The Security Risks Associated With Using a Mobile Application to Collect Work Order Data

Michael W. Peterson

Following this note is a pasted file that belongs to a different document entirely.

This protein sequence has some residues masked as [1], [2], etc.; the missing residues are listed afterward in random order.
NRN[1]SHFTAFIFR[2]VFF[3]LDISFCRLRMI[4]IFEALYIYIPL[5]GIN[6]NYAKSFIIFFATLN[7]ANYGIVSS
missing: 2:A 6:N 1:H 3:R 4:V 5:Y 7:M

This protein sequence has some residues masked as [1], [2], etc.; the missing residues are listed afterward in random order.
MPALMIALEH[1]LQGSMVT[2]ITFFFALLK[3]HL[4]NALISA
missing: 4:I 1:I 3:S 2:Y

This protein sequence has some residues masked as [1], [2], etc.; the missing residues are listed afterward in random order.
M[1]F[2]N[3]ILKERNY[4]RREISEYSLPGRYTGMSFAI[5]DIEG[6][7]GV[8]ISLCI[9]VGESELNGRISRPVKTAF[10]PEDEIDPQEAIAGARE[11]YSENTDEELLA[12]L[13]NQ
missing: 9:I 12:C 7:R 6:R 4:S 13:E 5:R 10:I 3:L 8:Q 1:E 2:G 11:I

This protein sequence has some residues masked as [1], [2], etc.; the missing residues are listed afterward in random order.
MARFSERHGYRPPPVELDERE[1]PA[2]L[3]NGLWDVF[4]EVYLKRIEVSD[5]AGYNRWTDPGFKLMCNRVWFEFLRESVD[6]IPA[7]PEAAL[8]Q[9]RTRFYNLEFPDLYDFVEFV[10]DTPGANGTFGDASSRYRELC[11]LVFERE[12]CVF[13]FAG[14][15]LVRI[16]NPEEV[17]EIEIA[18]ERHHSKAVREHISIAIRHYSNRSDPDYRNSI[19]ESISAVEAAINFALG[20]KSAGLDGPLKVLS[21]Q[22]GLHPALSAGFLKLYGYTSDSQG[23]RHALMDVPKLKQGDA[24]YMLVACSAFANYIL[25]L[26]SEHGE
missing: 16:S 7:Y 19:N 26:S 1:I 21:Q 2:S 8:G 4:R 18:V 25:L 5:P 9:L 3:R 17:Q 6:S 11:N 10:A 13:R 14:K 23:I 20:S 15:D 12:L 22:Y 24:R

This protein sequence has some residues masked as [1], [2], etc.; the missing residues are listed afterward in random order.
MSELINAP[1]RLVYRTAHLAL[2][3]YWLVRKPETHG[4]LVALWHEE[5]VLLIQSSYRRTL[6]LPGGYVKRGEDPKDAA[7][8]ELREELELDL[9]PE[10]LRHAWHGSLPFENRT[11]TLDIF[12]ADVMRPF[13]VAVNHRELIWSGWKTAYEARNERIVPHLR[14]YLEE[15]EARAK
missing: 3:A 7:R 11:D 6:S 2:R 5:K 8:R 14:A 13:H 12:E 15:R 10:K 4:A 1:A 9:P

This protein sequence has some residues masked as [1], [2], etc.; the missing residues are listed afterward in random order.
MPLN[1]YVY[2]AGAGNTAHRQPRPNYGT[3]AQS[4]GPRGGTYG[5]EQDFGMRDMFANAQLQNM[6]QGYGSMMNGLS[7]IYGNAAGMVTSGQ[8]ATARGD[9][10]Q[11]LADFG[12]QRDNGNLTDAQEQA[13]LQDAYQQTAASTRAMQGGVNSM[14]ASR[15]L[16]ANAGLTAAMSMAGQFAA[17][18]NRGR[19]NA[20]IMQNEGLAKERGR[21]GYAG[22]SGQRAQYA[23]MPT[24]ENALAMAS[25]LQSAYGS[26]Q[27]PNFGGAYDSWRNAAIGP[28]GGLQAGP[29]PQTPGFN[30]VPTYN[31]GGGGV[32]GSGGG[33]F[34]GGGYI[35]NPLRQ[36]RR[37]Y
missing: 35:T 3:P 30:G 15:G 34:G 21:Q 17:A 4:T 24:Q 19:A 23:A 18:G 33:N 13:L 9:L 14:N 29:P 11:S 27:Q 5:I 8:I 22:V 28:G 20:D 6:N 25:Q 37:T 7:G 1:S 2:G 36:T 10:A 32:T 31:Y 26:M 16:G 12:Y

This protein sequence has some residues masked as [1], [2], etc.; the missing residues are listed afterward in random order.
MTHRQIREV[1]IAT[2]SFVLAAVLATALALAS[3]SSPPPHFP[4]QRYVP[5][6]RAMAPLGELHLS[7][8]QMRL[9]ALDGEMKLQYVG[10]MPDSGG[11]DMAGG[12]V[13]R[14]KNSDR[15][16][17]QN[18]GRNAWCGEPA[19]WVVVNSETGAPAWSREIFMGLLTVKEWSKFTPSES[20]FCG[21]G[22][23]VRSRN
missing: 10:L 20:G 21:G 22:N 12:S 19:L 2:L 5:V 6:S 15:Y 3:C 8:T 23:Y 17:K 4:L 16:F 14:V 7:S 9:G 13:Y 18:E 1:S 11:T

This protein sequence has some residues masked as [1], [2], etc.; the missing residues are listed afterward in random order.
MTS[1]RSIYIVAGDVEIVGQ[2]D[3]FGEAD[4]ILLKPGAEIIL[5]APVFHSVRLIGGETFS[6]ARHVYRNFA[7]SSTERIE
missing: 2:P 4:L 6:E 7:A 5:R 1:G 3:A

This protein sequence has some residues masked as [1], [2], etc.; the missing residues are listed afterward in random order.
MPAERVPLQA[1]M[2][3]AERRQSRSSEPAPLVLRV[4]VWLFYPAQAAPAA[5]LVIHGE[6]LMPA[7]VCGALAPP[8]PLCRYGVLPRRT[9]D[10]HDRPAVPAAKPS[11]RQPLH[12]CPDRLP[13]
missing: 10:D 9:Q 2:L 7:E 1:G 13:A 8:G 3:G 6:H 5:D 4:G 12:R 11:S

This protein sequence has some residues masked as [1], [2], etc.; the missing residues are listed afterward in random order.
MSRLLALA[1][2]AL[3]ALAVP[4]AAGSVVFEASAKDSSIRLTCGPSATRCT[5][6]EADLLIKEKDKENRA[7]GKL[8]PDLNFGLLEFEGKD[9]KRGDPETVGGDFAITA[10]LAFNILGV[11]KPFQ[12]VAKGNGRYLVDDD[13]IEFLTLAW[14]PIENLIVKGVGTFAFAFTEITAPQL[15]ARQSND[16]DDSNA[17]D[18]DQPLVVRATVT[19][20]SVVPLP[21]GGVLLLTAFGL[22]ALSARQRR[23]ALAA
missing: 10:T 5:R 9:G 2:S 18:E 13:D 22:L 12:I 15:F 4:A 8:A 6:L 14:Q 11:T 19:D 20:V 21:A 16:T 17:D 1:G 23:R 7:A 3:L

The use of smart phone technology may be able to improve the Air Forces ability to sustain infrastructure, reduce costs and redundancy, and provide a more accurate sustainment budget forecast by using a mobile application to collect infrastructure deficiencies. However, before any such benefits can be realized, Air Force leaders need to know the security risks associated with the implementation of mobile technology. According to Daft and Lengel (1986), information richness is defined as the ability of information to change understanding within a time interval (p. 560). The richer the communication medium, the more effective it is at changing understanding. Based on media richness theory, a mobile application may be considered a richer form of communication. With additional richness and consequently more learning, are unintended operational security (OPSEC) cues transmitted via a mobile application as compared to traditional work order submission methods? This uses OPSEC principles to evaluate security concerns associated with using a mobile application to collect work order data. An experiment was conducted to compare a mobile application to the traditional collection process. The results of that experiment provide significant evidence that the use of a mobile application increases the risk of capturing critical information.